The reasons food truck vendors are fed up with the city’s current handling of their business is no mystery. As it stands, food truck vendors must go through four separate city divisions before being permitted to do business. What’s worse, two of the city divisions whose permission is required to sell food to hungry customers are the division of building inspection and the division of planning and zoning. Only government could put the fate of a food truck in the hands of building inspectors and zoning czars.
Still, even after the hoops are jumped through and the truck has been parked, the permit lasts for only fourteen days and in a single location. Once the fourteen days are up, the food truck must change locations and go through the ridiculous permitting process all over again.
And whereas brick-and-mortar restaurants are allowed to use sidewalks for outside seating, food truck vendors are forced to stay off public streets and only do business on private property – after receiving permission from the city bureaucrats of course. Another perk given to brick-and-mortar restaurants is that food trucks aren’t allowed in industrial zones, and are thus prohibited from providing third-shift construction workers a hot meal. No such barriers exist in Lexington for other restaurants or taxi cabs.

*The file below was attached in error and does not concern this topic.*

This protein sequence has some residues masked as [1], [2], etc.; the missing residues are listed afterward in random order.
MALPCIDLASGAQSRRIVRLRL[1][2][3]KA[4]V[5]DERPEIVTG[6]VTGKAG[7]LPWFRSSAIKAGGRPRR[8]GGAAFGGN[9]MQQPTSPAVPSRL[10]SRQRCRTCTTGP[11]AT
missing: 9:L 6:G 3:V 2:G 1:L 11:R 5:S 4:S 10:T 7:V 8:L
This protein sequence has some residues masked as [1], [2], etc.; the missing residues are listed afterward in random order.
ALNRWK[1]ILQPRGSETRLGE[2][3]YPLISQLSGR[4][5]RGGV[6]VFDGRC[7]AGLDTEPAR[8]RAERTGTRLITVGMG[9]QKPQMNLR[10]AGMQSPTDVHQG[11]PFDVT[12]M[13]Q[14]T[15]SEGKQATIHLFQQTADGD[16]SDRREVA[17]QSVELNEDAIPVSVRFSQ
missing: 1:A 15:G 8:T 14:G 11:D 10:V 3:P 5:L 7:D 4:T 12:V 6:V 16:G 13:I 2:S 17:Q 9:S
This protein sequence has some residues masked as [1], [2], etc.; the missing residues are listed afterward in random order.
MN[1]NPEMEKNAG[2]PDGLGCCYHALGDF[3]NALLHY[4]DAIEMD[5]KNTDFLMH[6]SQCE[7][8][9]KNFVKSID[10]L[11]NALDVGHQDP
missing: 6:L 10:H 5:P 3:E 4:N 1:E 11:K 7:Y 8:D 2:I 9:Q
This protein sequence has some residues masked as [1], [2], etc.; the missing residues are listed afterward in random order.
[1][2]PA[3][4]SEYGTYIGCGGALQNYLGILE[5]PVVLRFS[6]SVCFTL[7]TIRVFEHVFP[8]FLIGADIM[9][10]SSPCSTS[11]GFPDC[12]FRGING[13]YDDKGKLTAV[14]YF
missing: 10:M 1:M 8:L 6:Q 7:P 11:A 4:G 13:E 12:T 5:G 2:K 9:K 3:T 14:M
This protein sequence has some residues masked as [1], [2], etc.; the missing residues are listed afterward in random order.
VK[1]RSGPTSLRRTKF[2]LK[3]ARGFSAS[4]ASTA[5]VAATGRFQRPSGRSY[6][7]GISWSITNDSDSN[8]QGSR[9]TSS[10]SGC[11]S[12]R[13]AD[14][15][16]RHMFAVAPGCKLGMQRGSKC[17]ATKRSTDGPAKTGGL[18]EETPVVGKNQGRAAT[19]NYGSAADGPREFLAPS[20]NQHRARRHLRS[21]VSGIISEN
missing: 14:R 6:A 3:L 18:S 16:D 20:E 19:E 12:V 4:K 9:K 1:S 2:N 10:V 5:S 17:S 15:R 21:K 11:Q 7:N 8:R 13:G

So why all the barriers to entry for food truck vendors in Lexington? Naturally, the groups giving reform of food truck permitting the hardest time are food trucks’ main competitors: brick-and-mortar restaurants. That’s called crony capitalism, people, and it’s happening right under Kentuckians’ noses.
We’ll have more as this develops once the city of Lexington acts on the issue.